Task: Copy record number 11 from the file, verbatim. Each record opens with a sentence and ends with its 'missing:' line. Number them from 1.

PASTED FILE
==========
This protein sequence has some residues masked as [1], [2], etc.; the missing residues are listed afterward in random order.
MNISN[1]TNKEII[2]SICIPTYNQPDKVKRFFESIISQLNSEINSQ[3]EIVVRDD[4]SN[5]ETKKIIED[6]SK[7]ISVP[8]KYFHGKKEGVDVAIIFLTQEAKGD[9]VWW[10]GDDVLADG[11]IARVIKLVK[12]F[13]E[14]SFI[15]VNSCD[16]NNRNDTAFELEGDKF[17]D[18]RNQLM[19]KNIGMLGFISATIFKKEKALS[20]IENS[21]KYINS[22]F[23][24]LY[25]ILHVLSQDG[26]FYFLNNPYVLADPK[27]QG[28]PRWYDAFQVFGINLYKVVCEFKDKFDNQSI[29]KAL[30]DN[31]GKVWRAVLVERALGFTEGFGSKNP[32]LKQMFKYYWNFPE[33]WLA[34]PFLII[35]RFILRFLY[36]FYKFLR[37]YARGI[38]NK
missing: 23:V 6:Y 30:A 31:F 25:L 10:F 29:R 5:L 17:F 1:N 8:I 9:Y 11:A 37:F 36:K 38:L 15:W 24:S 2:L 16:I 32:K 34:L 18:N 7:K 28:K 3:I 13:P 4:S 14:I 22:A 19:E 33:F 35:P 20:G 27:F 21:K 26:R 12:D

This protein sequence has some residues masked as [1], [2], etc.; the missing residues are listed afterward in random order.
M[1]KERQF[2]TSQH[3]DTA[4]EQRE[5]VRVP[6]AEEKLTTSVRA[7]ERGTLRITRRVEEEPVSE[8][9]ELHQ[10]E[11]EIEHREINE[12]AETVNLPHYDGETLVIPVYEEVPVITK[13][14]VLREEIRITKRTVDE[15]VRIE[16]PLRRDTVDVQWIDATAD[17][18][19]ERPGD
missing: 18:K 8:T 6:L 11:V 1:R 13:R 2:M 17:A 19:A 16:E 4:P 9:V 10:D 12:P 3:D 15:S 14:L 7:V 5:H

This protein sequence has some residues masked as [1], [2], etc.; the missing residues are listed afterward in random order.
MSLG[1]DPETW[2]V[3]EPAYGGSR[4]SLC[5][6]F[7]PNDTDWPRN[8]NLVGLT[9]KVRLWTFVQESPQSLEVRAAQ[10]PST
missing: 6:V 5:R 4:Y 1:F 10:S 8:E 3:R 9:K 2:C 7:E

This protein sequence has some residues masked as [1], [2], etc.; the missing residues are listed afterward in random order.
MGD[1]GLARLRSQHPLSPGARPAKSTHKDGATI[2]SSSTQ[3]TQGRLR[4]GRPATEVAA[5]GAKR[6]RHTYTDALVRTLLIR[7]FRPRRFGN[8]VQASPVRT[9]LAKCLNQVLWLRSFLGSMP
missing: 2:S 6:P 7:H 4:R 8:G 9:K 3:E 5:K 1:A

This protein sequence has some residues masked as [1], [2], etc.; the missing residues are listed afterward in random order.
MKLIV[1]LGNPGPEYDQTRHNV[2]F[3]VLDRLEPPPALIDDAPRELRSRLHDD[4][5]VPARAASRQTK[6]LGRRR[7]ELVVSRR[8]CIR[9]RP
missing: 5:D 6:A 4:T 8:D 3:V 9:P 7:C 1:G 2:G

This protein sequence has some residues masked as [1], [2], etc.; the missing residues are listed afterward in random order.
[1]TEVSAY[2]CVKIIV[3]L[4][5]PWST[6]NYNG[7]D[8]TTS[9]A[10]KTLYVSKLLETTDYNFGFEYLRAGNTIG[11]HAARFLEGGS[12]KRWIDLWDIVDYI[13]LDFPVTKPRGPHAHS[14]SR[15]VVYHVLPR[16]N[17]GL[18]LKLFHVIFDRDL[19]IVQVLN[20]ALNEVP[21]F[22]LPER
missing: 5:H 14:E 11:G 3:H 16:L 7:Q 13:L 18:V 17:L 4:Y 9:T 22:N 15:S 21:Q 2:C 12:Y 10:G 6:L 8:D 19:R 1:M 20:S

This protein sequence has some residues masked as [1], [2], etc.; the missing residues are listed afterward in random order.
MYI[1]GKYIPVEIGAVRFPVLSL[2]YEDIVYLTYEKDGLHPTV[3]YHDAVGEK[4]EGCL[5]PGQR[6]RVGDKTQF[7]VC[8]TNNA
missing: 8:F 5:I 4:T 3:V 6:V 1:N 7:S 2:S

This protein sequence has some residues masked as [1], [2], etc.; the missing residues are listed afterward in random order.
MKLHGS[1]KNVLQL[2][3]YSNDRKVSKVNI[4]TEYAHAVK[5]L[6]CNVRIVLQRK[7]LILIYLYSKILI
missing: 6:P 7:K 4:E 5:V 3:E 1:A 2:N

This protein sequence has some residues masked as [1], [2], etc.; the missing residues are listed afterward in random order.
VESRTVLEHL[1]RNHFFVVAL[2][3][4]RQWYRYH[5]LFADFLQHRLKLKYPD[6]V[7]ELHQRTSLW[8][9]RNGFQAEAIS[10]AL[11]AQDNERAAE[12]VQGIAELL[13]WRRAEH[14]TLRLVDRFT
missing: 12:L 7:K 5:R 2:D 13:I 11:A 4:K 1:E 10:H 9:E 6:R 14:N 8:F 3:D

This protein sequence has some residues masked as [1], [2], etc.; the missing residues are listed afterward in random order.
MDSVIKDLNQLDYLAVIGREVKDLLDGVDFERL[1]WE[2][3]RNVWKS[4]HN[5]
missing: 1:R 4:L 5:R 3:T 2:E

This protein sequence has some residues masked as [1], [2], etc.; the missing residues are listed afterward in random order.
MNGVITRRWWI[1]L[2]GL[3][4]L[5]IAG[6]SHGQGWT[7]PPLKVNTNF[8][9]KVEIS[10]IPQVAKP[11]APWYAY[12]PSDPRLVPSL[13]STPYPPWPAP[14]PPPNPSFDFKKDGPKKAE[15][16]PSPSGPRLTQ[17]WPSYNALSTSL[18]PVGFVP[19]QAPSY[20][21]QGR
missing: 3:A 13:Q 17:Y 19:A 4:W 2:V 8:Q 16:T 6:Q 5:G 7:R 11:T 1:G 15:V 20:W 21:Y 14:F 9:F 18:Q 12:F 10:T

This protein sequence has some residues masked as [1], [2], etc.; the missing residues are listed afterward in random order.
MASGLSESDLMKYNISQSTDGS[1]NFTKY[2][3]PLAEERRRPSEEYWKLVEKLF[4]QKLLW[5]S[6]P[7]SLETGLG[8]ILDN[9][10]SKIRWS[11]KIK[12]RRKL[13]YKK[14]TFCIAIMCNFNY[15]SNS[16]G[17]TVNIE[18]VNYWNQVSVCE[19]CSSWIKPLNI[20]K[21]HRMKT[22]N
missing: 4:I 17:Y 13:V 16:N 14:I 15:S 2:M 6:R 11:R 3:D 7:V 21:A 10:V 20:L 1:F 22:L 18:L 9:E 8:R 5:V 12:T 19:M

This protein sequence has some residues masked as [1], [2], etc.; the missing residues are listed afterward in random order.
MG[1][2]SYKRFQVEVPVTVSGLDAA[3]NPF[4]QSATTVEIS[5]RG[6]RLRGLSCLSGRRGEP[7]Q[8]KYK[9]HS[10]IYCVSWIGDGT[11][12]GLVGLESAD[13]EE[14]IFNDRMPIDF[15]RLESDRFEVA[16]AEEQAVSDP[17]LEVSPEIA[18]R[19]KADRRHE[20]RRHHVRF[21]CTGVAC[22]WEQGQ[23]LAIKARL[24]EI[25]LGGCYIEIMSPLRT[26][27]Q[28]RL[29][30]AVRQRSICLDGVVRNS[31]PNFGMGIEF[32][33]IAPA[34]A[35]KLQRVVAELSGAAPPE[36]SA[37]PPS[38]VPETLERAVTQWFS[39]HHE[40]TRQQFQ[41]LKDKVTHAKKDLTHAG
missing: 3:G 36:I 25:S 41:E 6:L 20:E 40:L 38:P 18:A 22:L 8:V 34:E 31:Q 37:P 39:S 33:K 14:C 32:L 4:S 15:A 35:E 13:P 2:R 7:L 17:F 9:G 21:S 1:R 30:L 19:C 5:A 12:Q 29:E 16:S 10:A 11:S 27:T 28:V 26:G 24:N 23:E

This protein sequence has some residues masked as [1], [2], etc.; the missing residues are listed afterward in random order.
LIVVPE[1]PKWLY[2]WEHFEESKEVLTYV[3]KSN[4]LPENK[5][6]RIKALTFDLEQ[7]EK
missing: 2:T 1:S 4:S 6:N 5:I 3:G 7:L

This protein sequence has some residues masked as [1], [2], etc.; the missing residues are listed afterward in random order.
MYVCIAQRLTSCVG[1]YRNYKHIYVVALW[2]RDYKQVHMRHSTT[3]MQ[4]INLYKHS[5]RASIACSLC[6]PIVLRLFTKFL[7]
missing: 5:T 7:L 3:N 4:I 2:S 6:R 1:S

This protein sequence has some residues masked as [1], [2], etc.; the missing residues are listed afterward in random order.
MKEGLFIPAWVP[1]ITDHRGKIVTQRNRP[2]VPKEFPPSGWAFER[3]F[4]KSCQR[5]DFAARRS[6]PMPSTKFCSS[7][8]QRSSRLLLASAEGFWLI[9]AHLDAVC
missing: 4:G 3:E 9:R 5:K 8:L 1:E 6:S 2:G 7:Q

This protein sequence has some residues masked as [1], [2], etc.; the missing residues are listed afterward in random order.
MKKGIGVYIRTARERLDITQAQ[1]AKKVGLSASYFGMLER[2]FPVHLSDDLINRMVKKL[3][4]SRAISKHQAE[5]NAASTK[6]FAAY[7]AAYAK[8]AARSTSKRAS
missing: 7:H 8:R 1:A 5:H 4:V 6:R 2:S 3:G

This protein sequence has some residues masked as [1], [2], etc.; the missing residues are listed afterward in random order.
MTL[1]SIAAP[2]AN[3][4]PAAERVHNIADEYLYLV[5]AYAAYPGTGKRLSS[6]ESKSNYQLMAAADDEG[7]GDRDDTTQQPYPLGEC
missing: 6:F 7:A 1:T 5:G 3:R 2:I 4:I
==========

This protein sequence has some residues masked as [1], [2], etc.; the missing residues are listed afterward in random order.
MNGVITRRWWI[1]L[2]GL[3][4]L[5]IAG[6]SHGQGWT[7]PPLKVNTNF[8][9]KVEIS[10]IPQVAKP[11]APWYAY[12]PSDPRLVPSL[13]STPYPPWPAP[14]PPPNPSFDFKKDGPKKAE[15][16]PSPSGPRLTQ[17]WPSYNALSTSL[18]PVGFVP[19]QAPSY[20][21]QGR
missing: 3:A 13:Q 17:Y 19:A 4:W 2:V 8:Q 16:T 6:Q 5:G 7:R 11:T 1:G 15:V 20:W 21:Y 14:F 9:F 18:Q 12:F 10:T